of one’s own

My beautiful, sleek MacBook Air is really and truly dead, and I would like to memorialize my fallen friend.

If that sounds over-emotional, I can understand. But it was a gift from The Fella, who saved up for a whole year to surprise me with it. It was both a huge (expensive) treat and a symbol of faith in my writing. He knew that I needed my own computer, not the one we shared for years, and when I could not even afford to dream of it, he made it happen.

No longer having to share a computer was, for me, the modern equivalent of Virginia Woolf’s “a room of one’s own” — it gave me all the breadth and time I needed to grow as a writer, to value my own work as much as my husband’s (paying) writing, and to let my instincts and impulses move me to write more than my (and his) schedule.

On that MacBook, I wrote my first published article. On that MacBook, I stored my first paying contracts and received my first money for writing. On that MacBook, I earned my first income in several years. On that MacBook, I learned how to edit photos to accompany my first published recipes. On that MacBook, I applied for a dream job, a job so far beyond my then-current hopes that I assumed I was applying just for practice, and on that MacBook, I learned to my astonishment that I got it.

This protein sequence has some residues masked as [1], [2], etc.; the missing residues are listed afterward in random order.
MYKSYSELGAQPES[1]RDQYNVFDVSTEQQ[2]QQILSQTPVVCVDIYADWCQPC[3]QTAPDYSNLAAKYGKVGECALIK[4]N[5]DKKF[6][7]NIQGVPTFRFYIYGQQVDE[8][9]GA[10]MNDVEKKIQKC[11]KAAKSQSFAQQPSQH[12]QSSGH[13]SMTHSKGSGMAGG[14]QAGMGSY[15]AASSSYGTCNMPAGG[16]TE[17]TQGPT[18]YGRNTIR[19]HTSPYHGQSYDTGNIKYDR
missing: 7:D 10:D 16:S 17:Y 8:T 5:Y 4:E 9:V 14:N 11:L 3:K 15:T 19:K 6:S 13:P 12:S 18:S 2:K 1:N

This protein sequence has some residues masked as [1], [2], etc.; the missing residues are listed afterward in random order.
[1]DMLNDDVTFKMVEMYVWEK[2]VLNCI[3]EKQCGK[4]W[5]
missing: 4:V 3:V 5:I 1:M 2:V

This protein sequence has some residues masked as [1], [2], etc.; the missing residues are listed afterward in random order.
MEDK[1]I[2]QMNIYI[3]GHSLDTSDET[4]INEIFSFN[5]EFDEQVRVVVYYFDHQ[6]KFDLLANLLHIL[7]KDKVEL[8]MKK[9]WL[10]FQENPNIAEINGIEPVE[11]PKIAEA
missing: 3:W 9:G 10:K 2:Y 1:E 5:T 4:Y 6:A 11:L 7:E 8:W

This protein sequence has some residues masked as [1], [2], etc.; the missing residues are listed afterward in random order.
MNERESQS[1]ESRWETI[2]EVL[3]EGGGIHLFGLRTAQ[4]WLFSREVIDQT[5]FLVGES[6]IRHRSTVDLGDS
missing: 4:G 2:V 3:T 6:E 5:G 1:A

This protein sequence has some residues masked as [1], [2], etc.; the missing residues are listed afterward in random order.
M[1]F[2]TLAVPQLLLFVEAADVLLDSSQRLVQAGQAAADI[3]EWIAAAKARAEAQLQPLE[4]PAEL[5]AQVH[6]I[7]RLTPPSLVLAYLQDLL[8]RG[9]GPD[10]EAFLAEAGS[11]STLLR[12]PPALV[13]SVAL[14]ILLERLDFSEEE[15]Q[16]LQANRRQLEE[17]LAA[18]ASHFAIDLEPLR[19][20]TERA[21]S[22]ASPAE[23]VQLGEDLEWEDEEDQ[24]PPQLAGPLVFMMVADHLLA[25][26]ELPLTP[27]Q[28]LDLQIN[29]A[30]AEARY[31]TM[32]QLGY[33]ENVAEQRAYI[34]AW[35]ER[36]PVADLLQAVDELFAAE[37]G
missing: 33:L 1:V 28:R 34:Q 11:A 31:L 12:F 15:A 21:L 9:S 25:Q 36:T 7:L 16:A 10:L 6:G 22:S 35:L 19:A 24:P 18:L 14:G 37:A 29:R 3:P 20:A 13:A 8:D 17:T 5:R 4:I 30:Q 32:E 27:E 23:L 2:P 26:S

That MacBook gave me freedom and hope and opportunity. I am so grateful for it. I know it’s just a hunk of metal and plastic and circuits, and now that’s all it will ever be, but it was also a little box of dreams. And I made them come true.

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2 thoughts on “of one’s own

  1. I’m lucky, too: through the generosity of some colleagues, I’ve already lined up a replacement, an old model that will do all the things I need and see me through until I can buy something new.

    But no other laptop will ever be the one I’m grieving — and grieving isn’t too strong a word. It saw me through a lot of changes and let me conquer them all.

  2. I love this piece. I don’t think grief is out of place. The tools we use to shape our lives and do our jobs and become ourselves are important.

    I’m sorry for the loss of your computer. I am glad that it helped you and that you have a replacement.

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